Jesus’ emphasis about the necessity of “praying always without becoming weary” reminds me of one of my most favorite descriptive images of prayer: “Prayer is like life-support for a terribly sick patient. It may be expensive and very uncomfortable for the patient. It may not produce visible results. But take the patient off the life-supply machine for whatever reason and the patient will most likely die immediately.” Indeed prayer takes constant effort, it may not produce visible results, and it may not be convenient or easy; but when we stop praying for any reason whatsoever, we become spiritually dead. Why is this so?
Some years ago my niece in Nigeria asked her mother to make her favorite pancakes for her. My sister kept on turning down her request with one excuse after another. My niece persevered in asking at every meal for her favorite pancakes but never got her mother to make them for her. Unknown to my sister, my niece got hold of her cell phone one day, managed to unlock the phone, and placed her first long distance call to grandma in another city with the simple request, “Grandma, please tell my mother to make pancakes for us.” My sister received a surprise call a few seconds later from our mother with the simple instruction, “Please make pancakes today for my granddaughter if not I will come and make them for her myself.” My niece got her favorite pancakes that day and my sister learnt that nothing could quench my niece’s desires. My little niece’s constant asking was fuelled by her intense desire alone. She knows exactly what she wants and who can give it to her. She knows how to keep asking for what she wants even if it means getting grandma in another city to intercede for her.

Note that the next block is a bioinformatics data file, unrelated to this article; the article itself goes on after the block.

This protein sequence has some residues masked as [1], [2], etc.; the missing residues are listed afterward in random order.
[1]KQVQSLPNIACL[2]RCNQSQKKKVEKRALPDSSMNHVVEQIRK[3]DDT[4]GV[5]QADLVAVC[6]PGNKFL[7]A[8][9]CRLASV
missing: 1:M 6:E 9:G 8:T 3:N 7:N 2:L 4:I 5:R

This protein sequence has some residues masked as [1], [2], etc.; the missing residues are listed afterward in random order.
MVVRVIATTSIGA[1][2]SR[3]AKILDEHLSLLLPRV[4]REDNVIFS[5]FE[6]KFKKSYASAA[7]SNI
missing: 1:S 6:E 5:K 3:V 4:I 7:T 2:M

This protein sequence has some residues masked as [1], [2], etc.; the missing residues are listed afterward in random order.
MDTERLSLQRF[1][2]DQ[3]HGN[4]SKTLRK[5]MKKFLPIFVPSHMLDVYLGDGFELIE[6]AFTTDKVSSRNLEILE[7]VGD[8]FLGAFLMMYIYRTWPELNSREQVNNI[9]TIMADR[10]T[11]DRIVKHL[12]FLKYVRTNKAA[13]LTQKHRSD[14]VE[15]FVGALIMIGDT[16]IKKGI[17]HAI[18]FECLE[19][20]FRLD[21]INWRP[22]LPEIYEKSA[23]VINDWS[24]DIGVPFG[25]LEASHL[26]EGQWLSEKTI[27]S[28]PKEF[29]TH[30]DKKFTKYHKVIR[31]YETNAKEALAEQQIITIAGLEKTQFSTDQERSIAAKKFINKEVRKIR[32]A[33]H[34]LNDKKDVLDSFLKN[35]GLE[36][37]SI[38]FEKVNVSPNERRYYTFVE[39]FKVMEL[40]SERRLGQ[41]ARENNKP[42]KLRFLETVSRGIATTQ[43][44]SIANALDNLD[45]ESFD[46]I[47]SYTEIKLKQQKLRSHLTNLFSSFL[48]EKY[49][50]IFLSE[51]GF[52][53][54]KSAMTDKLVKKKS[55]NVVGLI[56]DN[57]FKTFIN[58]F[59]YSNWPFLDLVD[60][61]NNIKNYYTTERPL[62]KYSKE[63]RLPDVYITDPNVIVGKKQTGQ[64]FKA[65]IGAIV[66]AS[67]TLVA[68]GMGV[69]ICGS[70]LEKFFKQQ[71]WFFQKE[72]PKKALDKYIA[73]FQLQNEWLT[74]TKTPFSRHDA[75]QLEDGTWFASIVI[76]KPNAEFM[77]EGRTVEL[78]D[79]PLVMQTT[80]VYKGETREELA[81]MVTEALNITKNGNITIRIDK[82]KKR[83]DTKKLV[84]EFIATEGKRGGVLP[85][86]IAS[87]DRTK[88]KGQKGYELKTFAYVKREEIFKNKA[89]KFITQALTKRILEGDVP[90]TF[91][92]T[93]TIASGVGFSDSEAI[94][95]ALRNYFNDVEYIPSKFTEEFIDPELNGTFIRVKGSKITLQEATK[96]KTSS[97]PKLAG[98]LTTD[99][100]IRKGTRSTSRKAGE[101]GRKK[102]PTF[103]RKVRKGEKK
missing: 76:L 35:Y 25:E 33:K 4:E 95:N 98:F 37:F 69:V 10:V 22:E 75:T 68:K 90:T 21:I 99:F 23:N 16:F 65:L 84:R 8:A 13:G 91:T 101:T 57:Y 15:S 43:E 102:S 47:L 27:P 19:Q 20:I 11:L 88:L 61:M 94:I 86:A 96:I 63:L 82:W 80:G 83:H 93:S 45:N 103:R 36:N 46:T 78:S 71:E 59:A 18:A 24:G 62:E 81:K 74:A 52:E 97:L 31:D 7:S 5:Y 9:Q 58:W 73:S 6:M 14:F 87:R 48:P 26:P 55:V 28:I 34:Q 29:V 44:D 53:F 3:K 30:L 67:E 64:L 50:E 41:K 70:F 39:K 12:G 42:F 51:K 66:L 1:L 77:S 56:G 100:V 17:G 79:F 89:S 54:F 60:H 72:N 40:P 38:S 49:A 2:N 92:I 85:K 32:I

Desire is what gives life to our prayer and God gives His specific graces and blessings only to those who show intense desire to receive them from Him alone. In prayer we both express our desires and bring these desires to life. If we have little or no desire to receive things from God, we will not pray or we will easily give up prayer for any reason; if we do not pray, we do not receive the specific graces and blessings that God intends to give to us. Prayer is indeed life-support because it nourishes and gives life to our desires and we cannot live life to the full without great and ardent desires.